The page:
Feeling desperate and suffering from depression and anxiety which are symptomatic of dementia, my grandfather feigned a fall in the shower and begged to be taken to the emergency room. My aunt and father rushed him to emergency and stayed for 18 hours until my grandfather was admitted. They went home to rest and when they returned to the hospital the next day, nurses would not permit them to see him because my grandfather had claimed they abused him. He had bruises from the shower fall to prove it.
My grandfather assumed that the hospital would release him and that he could be free and independent once again. This turned out to be the biggest mistake he would ever make. My grandfather, a man who prided himself on amassing a small fortune through hard work and a frugal lifestyle and who was fiercely private and protective of his money and properties, never imagined what was to happen next.
It was during this time at the hospital that my grandfather was officially diagnosed with dementia. Because of this diagnosis, the hospital would not release him to anyone unless they had legal rights over him. My grandfather never prepared a healthcare proxy, or a medical power of attorney. What unfortunately happened next was that he became a “ward of the state,” a phrase commonly used for foster children, meaning that he and all his possessions were now under custody of the state of California.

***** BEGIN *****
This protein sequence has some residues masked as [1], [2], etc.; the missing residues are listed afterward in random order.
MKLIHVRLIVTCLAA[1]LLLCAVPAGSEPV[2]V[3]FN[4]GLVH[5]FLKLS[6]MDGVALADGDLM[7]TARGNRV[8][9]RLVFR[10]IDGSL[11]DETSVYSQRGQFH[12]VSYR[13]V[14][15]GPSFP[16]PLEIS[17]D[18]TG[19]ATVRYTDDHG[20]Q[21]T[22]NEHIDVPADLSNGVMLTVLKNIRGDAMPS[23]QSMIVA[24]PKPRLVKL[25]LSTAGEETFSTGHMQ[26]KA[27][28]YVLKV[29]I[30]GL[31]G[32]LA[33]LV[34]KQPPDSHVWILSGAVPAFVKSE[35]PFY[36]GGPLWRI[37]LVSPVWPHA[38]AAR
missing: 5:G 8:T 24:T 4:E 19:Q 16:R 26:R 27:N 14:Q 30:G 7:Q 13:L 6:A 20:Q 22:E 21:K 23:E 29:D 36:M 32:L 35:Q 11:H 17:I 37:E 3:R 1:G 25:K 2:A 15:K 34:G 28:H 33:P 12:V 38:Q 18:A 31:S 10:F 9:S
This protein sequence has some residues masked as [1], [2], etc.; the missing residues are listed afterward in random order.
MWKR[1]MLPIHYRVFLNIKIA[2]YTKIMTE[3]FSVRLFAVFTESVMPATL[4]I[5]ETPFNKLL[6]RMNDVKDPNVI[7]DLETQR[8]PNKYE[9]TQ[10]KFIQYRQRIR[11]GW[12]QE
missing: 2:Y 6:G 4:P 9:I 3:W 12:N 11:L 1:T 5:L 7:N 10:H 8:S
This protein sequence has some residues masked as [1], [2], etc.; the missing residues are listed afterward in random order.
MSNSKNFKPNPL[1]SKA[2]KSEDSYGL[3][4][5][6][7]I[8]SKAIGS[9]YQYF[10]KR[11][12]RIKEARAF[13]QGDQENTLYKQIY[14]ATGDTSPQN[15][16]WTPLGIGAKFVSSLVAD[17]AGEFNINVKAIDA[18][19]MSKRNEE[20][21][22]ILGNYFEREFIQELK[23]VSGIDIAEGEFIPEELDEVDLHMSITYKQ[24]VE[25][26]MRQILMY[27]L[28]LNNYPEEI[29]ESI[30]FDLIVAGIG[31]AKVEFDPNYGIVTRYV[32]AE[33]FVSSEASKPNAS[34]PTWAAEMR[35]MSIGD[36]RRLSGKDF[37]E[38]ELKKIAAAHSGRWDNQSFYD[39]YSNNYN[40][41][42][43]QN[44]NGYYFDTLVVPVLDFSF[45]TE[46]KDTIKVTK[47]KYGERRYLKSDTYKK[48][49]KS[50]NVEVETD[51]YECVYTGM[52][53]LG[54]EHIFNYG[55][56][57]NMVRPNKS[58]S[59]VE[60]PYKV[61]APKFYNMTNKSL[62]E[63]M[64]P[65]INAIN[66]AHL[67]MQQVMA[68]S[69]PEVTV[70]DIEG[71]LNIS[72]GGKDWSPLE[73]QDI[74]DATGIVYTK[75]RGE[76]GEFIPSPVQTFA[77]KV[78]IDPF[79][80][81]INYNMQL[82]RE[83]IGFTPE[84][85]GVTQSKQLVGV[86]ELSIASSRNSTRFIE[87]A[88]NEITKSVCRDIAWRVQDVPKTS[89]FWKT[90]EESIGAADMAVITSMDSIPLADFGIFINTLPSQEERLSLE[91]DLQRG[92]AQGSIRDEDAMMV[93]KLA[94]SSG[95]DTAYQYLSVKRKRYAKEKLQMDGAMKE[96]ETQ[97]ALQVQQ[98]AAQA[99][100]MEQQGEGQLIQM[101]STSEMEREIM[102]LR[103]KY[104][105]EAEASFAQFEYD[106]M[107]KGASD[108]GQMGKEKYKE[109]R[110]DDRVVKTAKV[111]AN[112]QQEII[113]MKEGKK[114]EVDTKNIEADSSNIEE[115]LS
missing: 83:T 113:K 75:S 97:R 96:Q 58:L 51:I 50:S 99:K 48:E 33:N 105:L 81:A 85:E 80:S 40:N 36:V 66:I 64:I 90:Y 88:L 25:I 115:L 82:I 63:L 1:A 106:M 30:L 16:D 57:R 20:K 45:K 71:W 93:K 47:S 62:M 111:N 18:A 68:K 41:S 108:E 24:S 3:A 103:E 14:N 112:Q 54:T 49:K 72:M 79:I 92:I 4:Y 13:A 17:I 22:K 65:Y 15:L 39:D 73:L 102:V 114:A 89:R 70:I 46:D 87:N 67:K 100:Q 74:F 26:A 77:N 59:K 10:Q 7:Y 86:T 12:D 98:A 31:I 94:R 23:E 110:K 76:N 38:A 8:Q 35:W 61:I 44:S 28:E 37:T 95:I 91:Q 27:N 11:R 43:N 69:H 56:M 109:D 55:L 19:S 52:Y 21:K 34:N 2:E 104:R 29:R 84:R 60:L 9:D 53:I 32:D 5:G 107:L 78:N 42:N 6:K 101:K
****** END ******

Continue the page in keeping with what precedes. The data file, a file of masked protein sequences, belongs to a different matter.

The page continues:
A day later, a state social worker appeared unexpectedly at my aunt’s home to conduct an investigation. She inspected my grandfather’s living conditions only to find a large, clean bedroom stocked with his medications, belongings, and bottles of Ensure. No signs of abuse were reported.
The same social worker advised my aunt that if she wanted to get him out of the hospital she had to file for “conservatorship” of my grandfather. My aunt immediately hired a lawyer to begin the process. In the meantime, my grandfather was transferred out of the hospital to a state rehabilitation center where he would be kept until a legal conservator could claim him. I never saw the facility myself, but heard it was dark, dirty and understaffed, essentially the most depressing place to spend the rest of your life.